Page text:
I hope you are able to get definitive diagnosis details soon, and that things start to improve.

Kind regards


Advice & Information Team

Submitted by Sacha-Epilepsy ... on

hiya I was just wondering would it be ok for me to go to a nightclub as I have jme

Submitted by laura on


Thanks for your question. Going out to a nightclub is a personal decision that you will have to make. You’ll need to consider how well you have your seizures controlled, the things that can trigger your seizures, and if putting yourself in a situation that could involve these triggers would be worth the risk.

Common seizure triggers for people with JME can be not getting enough sleep and drinking alcohol. Nightclubs also often heavily use flickering or flashing lights, so if these can be seizure triggers for you, you may be adding to the risk. Only about 4 in 10 people with JME have photosensitive epilepsy, so if you’re not sure you could check with your epilepsy specialist.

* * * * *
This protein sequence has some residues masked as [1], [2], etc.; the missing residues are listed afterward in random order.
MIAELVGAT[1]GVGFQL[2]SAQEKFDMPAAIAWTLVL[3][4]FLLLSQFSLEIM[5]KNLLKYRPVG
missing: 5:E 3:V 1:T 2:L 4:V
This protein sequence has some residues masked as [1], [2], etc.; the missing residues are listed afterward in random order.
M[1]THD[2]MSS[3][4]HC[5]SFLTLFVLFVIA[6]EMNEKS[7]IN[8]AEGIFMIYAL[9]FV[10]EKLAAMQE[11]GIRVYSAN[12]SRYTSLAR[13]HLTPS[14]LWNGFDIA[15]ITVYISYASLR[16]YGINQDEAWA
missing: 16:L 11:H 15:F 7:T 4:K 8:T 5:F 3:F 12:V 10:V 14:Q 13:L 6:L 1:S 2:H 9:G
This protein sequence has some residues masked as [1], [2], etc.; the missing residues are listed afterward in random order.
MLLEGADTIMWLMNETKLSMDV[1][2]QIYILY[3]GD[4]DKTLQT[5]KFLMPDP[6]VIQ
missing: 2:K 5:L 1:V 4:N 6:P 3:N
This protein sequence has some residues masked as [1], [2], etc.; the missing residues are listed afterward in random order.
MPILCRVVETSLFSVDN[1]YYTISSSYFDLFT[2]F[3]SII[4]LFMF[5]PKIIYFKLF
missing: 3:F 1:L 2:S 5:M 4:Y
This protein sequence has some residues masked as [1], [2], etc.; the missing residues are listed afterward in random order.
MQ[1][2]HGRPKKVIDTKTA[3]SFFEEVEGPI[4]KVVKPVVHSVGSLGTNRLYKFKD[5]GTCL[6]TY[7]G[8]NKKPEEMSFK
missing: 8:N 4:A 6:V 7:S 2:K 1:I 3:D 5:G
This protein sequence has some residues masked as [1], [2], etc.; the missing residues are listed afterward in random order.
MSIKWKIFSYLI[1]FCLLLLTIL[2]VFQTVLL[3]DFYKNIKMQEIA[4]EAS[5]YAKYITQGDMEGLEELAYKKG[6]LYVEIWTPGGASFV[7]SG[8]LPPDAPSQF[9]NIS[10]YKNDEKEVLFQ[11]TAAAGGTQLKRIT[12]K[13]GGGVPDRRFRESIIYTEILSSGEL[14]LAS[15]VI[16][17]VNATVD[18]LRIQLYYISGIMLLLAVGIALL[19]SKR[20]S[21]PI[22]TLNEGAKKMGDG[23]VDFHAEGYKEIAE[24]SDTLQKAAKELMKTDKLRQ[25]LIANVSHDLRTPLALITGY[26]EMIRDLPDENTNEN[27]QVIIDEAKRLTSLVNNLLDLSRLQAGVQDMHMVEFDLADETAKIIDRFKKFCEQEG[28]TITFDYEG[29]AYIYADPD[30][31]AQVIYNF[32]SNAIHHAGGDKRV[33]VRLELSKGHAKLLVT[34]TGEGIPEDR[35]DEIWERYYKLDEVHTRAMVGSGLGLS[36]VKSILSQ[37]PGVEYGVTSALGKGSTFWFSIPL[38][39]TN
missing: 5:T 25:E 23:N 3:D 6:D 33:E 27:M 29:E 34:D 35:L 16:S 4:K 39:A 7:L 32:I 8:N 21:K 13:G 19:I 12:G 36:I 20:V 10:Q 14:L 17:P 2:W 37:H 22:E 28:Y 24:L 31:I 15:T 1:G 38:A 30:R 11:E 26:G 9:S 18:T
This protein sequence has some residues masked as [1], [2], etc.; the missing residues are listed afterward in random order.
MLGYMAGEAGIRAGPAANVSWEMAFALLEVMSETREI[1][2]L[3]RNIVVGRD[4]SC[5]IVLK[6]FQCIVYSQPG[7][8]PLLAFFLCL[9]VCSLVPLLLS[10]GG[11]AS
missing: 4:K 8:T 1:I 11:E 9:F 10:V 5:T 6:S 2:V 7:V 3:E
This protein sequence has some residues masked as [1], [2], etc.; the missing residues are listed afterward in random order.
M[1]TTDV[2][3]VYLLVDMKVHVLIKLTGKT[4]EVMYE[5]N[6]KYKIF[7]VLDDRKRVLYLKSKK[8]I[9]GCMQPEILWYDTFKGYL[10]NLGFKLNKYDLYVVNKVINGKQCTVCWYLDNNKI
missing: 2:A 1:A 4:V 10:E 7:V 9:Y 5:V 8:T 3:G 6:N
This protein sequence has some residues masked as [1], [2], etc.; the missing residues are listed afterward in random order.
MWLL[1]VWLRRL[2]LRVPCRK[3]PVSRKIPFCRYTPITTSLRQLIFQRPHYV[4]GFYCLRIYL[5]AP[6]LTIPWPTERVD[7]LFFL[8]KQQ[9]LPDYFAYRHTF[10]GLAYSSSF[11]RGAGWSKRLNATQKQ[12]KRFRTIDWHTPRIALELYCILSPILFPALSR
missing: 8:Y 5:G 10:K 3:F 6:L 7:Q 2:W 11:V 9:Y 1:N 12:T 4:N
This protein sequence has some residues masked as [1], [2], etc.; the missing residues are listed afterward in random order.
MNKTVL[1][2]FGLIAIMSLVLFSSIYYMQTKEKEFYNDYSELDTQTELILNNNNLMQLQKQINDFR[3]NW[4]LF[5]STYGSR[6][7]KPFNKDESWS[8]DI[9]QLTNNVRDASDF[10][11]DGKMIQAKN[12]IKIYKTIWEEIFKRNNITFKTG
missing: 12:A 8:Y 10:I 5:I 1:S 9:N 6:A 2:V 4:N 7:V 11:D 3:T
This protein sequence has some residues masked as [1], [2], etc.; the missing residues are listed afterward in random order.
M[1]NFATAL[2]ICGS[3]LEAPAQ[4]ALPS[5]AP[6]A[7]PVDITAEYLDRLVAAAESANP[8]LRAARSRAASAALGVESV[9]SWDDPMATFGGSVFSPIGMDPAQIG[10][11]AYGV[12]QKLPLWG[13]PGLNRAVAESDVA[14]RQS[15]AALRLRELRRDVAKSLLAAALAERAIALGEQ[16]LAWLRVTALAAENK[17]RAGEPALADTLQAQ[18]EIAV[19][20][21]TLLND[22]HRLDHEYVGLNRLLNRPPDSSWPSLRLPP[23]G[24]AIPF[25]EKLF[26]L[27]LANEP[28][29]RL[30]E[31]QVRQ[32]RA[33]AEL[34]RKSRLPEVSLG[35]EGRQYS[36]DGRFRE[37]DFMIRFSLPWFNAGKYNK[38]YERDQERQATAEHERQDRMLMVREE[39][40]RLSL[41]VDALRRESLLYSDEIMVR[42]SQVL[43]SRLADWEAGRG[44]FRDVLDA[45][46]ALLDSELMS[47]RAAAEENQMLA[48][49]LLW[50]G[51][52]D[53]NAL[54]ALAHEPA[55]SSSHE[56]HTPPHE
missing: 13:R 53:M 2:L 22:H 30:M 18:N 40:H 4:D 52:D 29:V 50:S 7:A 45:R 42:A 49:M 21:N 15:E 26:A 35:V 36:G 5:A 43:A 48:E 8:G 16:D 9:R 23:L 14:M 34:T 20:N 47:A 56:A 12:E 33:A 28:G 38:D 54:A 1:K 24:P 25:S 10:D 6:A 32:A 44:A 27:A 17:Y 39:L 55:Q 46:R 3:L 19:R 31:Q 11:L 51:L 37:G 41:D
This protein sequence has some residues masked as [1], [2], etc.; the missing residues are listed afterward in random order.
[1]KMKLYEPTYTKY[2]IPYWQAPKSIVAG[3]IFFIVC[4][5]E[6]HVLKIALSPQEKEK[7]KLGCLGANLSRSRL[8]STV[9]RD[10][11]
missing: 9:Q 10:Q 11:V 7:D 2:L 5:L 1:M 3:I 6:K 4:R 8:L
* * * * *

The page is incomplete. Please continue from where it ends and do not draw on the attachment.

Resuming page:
If you decide to go to a nightclub, you might consider telling someone you are with about your epilepsy (although this is up to you). It can be useful if at least one person out with you knows about it. More importantly, let them know how they can help if you have a seizure.

I hope this helps.


Advice & Information Team

Submitted by Sacha on

Hi my daughter has been having shudders due to her JME for 3 years now, is currently on Keppra 1,000mg morning and 1,000 evening. This am there appears to be a considerable increase in shudders but I am thinking it might be due to her medication being late by 2hrs and having a late night last night - I hope they settle any advice would be greatly received thanks a worried mum

Submitted by cindy martyn on


You are right to think a late night could trigger seizures in someone who has JME. And for some people, taking their epilepsy medicines late can also make seizures more likely. Your daughter might find our information about things that trigger seizures useful.

Epilepsy Action Advice and Information Team

Submitted by Kathy@Epilepsy ... on